As this New York Times opinion piece notes, cost-sharing (e.g. co-payments and deductibles) is used to decrease health spending. Cost-sharing may be effective in prompting people to think twice before seeking medical care or when selecting among options, but is it helping us reach the end goal of reducing the overall spend in the long run?
Treatment rates for childhood asthma are a particularly useful indicator, as having asthma inherently requires medical care, and preventive care is more effective and cost-efficient than treating someone during an attack. In other words, having to pay a large co-pay or deductible may discourage necessary treatment which only prolongs problems and makes them more expensive and more difficult to treat. A study just released in JAMA (Journal of the American Medical Association) Pediatrics indicates that poor families who have private insurance with higher cost-sharing are more likely to skip recommended care than those with lower cost-sharing or Medicaid. As the piece opinions:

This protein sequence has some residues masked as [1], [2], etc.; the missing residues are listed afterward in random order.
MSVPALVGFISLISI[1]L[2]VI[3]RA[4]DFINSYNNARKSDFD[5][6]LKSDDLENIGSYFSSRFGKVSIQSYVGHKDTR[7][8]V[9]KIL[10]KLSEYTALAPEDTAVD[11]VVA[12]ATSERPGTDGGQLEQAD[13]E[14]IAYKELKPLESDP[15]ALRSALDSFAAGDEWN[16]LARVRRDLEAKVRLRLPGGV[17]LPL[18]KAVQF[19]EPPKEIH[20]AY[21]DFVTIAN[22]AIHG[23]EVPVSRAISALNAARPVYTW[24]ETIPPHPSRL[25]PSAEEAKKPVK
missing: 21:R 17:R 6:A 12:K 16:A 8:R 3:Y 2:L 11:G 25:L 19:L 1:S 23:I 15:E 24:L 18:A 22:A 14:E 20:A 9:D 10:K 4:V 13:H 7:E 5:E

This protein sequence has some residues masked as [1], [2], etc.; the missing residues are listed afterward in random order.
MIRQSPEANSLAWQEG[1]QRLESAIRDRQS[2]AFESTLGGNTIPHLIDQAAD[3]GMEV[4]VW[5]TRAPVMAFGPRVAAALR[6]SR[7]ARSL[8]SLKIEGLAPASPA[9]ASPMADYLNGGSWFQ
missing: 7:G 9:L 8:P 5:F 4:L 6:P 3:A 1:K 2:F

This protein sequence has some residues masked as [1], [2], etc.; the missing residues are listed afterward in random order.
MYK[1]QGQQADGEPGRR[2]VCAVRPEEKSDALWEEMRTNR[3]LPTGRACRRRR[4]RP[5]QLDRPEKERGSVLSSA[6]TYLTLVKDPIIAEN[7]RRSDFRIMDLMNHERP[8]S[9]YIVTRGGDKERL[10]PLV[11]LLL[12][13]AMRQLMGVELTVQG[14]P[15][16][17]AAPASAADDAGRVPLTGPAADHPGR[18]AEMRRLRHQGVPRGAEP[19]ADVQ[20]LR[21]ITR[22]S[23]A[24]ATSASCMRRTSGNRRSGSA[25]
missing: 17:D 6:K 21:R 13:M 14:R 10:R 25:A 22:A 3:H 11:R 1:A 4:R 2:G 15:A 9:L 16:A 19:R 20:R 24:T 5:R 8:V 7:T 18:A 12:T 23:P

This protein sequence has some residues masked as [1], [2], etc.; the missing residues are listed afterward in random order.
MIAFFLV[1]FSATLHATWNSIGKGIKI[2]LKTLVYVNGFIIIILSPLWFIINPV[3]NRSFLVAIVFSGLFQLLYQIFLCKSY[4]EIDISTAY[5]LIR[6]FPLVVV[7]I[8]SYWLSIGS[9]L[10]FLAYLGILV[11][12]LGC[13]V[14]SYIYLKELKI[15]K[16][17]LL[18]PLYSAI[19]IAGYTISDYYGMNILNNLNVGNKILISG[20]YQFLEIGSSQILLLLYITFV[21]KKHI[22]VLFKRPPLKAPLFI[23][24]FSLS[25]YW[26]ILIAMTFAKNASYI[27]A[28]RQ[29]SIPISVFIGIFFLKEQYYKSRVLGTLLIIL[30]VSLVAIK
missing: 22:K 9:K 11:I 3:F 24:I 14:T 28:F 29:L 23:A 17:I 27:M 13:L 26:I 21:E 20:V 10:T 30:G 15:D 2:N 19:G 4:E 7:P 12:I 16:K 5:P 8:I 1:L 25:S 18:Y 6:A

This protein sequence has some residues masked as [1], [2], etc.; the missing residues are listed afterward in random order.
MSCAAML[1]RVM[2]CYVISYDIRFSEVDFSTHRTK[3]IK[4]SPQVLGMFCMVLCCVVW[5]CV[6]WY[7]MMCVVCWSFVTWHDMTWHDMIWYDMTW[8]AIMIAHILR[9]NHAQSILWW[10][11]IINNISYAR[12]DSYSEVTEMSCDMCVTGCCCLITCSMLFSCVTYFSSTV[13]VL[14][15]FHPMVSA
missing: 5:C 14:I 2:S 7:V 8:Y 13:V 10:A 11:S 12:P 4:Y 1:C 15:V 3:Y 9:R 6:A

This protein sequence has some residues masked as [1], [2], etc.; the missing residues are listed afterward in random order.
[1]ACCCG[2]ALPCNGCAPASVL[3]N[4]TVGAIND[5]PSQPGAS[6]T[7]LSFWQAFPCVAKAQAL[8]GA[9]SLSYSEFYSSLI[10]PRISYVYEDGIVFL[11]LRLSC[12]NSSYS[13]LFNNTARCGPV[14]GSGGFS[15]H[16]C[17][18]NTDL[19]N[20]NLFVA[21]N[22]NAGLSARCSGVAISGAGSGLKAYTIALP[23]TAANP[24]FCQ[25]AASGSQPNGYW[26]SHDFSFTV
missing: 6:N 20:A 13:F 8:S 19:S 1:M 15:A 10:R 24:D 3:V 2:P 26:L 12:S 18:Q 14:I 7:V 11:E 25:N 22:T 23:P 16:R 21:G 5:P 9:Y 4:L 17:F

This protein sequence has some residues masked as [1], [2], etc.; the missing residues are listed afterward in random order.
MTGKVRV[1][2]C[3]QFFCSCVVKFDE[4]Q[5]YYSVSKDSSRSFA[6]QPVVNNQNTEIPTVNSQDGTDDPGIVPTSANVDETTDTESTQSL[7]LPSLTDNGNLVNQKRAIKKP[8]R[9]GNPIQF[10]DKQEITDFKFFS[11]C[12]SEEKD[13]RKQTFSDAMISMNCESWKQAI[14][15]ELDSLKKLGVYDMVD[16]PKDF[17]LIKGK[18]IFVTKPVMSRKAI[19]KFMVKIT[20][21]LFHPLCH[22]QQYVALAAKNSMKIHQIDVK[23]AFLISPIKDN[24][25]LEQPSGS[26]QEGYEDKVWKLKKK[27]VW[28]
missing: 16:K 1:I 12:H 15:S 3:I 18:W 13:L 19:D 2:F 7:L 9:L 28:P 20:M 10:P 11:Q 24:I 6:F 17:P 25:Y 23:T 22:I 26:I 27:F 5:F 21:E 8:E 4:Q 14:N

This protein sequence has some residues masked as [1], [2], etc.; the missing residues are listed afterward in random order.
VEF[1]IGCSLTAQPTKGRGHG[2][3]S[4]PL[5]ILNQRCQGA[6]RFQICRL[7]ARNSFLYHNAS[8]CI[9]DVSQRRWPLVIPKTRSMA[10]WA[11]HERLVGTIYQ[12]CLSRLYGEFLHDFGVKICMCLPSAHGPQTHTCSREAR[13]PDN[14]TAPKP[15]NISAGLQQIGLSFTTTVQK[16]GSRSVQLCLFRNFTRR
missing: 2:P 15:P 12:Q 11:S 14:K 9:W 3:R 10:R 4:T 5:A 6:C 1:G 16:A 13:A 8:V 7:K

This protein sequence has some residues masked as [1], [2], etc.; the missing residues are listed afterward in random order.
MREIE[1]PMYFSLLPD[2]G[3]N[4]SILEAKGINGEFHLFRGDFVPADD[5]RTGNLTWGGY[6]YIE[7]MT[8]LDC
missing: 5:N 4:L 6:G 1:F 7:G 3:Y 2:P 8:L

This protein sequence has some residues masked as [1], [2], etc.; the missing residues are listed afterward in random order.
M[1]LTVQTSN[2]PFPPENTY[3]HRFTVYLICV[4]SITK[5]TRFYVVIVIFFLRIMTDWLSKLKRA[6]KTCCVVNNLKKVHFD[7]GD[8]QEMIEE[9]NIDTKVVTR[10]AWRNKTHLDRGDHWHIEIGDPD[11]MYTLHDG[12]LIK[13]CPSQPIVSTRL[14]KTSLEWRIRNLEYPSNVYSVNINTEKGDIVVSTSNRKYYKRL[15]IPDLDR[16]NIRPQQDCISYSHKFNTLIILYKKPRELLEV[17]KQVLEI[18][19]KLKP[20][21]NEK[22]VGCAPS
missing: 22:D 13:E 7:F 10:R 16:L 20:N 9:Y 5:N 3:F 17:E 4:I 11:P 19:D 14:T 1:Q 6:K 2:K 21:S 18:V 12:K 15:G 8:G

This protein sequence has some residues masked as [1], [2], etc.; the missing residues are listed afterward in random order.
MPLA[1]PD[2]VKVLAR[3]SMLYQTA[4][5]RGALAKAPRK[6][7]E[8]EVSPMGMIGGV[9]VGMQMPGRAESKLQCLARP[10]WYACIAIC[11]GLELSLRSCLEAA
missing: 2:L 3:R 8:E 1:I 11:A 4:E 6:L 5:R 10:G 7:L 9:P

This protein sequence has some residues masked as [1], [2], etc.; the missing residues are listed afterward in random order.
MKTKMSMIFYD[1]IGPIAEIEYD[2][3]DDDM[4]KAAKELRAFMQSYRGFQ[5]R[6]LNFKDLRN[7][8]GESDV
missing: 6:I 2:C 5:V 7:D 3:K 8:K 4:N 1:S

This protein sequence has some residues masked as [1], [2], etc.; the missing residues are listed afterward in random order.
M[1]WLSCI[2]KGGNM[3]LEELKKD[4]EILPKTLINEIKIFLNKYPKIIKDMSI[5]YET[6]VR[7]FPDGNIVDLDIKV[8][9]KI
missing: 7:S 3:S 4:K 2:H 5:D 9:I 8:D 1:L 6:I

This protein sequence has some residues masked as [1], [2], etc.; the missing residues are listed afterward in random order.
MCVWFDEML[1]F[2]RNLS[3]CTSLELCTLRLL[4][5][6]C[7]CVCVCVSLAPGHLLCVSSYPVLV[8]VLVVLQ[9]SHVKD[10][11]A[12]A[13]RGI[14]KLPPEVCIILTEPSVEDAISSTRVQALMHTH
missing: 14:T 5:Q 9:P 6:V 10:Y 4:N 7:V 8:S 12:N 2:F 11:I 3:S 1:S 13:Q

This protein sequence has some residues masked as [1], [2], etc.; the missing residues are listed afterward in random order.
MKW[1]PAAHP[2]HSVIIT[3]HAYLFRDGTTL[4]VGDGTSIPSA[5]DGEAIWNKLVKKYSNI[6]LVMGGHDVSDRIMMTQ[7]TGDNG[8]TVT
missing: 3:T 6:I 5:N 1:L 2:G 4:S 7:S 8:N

In the United States, we have adopted a system where those who use the most care pay the most out of pocket. That may seem “fair” in some way, but cost-sharing isn’t about fairness. It’s about reducing health care spending without negatively affecting health outcomes. It should be a scalpel. We’re using it like a club.